Our breakfasts are included in the basic price. They are served between 9.00 and 11.30 am, in our dining room. To help you start the day perfectly we offer a full breakfast that is based upon locally obtained produce, including the homemade jam. We rotate the items served so that you never have the exactly same breakfast day after day.
We do not serve midday meals. When you are exploring the area you will find many bars or restaurants offering an excellent Menu del Dia (daily menu). This is usually a 3-course menu, often including bread and 1 drink, only available from approx. 2 p.m. until 4 p.m. - Spanish eating hours - (not during the weekend). A Menu del Dia generally costs from around 7€ upwards. There are numerous places to eat and numerous items on menus to try; Marisco (Shellfish); Pescado (Fish); Empanadas (a crusty pie); Carne (Meat); Caldo (thick soup).
Spaniards eat very late at night, between 9 p.m. and 11 p.m.; we like to serve our meals at 9.30pm. The meals will be three courses including a locally produced wine, water plus an after meal coffee. We also stock labelled bottles of Ribeira Sacra wines if you want purchase one of these to try with your meal. Our evening meals are cooked mainly to Galician/Spanish recipes. The menu will vary with the seasons and what can be purchased locally. Menu items are as diverse as Conejo con Castañas; Ternera Gallega Asada: Merluza a la Gallega, finishing off with (for example) Brazo de Gitano or Arroz con leche.
We also have a bar service. We can serve various kinds of drinks (alcoholic and non-alcoholic).
When you have a special diet (for example sugar free or gluten free), we kindly request you to contact us beforehand to discuss the possibilities.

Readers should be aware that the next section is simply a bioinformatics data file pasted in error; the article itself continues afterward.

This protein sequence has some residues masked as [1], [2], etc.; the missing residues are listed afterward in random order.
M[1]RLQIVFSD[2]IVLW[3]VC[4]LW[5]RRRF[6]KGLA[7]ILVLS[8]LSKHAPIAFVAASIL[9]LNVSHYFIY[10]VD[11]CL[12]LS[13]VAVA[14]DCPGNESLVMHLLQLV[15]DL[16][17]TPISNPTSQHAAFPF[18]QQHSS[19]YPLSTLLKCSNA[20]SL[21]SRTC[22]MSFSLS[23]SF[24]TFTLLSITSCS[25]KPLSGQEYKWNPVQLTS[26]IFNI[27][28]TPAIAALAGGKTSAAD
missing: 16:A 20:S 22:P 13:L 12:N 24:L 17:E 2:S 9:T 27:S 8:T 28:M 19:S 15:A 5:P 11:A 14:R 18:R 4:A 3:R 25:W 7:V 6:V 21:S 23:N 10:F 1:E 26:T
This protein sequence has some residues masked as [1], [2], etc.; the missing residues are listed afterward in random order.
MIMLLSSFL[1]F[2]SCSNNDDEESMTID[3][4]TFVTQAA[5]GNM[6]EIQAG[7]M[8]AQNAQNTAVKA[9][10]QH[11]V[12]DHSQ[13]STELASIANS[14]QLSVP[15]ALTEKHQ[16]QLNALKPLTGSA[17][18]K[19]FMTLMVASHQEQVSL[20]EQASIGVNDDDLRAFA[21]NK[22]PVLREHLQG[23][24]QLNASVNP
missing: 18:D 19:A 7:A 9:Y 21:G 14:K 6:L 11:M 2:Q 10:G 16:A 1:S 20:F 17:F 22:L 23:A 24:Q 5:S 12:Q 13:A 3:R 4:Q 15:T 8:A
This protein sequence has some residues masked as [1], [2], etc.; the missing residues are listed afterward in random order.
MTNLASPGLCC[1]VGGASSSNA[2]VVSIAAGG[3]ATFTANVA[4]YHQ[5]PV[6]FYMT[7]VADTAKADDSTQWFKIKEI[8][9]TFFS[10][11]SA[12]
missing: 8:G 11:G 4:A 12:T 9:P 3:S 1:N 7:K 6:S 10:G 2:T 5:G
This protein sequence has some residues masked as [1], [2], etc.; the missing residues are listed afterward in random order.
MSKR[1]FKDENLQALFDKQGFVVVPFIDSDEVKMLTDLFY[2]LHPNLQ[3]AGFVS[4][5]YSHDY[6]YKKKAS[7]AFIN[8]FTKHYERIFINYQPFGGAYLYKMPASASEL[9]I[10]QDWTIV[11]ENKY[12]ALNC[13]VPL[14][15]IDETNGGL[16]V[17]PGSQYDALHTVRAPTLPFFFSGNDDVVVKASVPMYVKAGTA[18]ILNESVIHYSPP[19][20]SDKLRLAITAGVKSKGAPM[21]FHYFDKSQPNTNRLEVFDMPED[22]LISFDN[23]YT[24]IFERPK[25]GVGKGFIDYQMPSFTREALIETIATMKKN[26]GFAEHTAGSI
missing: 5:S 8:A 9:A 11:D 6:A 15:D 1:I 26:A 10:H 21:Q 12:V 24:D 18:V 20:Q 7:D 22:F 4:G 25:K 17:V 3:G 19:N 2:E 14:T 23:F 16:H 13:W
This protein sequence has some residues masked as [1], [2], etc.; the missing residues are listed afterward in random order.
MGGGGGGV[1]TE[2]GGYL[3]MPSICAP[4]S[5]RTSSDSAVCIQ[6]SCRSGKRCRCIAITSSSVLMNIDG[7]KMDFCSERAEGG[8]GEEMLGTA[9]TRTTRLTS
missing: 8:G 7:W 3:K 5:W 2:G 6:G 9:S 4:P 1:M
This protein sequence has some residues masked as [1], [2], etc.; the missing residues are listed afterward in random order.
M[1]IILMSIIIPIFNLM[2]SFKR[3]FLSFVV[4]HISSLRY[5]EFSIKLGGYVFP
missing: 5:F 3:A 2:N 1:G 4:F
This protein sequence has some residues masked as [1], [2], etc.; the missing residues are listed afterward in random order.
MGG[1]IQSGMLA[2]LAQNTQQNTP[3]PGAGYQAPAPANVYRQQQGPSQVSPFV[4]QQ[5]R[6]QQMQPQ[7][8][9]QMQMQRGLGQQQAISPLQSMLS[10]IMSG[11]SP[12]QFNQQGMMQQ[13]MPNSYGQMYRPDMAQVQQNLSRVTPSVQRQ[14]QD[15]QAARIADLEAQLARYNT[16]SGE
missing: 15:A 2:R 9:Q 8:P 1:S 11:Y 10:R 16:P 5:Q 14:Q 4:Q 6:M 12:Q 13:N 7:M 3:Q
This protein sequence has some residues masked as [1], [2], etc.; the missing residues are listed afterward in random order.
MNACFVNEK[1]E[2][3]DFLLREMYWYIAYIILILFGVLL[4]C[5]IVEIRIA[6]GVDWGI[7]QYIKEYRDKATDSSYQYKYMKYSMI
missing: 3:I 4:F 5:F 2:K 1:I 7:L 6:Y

The greatest appeal of Galician cuisine is the variety and quality of the raw ingredients used. One of the most traditional meals is the Cocido Gallego. Lacón con grelos is another typical dish.
Traditionally meat formed the essential part of the cuisine for Galicians who lived inland. Typically pigs formed the greater part of their diet. Supplementary meats included lamb, chicken and rabbit. Galician meats have a special importance in the world of gastronomic dishes, so much so that they enjoy a well-deserved reputation outside of the borders of Galicia.
Traditionally Bacalao Salado and Pulpo were the only items found on menus. This was because in the days before fridges and freezers it was almost impossible to bring fresh seafood far inland.
Thankfully things have now changed and you will now be able to find a wide variety of seafood in this area. You can also enjoy trout caught from the rivers of Galicia.
You will find a small variety of postres (desserts) on offer. Filloas is a big favorite here. The ubiquitous flan can be found everywhere.